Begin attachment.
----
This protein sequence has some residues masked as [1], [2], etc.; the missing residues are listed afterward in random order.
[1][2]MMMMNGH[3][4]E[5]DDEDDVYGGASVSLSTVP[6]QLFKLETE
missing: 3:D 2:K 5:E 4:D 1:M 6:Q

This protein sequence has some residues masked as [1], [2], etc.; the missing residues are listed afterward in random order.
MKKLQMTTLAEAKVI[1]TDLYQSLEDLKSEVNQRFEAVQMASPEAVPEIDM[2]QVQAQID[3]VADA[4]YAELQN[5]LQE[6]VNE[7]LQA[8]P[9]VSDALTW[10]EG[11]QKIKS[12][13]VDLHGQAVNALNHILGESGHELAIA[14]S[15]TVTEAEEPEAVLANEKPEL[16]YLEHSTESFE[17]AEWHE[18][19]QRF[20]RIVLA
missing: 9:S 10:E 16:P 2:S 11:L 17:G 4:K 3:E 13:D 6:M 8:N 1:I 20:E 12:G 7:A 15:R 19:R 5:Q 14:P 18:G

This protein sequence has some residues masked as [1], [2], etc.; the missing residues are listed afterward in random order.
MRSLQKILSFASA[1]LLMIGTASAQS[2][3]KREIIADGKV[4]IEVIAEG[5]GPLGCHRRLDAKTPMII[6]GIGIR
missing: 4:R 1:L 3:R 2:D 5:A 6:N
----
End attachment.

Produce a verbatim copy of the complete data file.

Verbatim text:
This protein sequence has some residues masked as [1], [2], etc.; the missing residues are listed afterward in random order.
[1][2]MMMMNGH[3][4]E[5]DDEDDVYGGASVSLSTVP[6]QLFKLETE
missing: 3:D 2:K 5:E 4:D 1:M 6:Q

This protein sequence has some residues masked as [1], [2], etc.; the missing residues are listed afterward in random order.
MKKLQMTTLAEAKVI[1]TDLYQSLEDLKSEVNQRFEAVQMASPEAVPEIDM[2]QVQAQID[3]VADA[4]YAELQN[5]LQE[6]VNE[7]LQA[8]P[9]VSDALTW[10]EG[11]QKIKS[12][13]VDLHGQAVNALNHILGESGHELAIA[14]S[15]TVTEAEEPEAVLANEKPEL[16]YLEHSTESFE[17]AEWHE[18][19]QRF[20]RIVLA
missing: 9:S 10:E 16:P 2:S 11:L 17:G 4:K 3:E 13:D 6:M 8:N 1:I 20:E 12:G 7:A 15:R 19:R 5:Q 14:P 18:G

This protein sequence has some residues masked as [1], [2], etc.; the missing residues are listed afterward in random order.
MRSLQKILSFASA[1]LLMIGTASAQS[2][3]KREIIADGKV[4]IEVIAEG[5]GPLGCHRRLDAKTPMII[6]GIGIR
missing: 4:R 1:L 3:R 2:D 5:A 6:N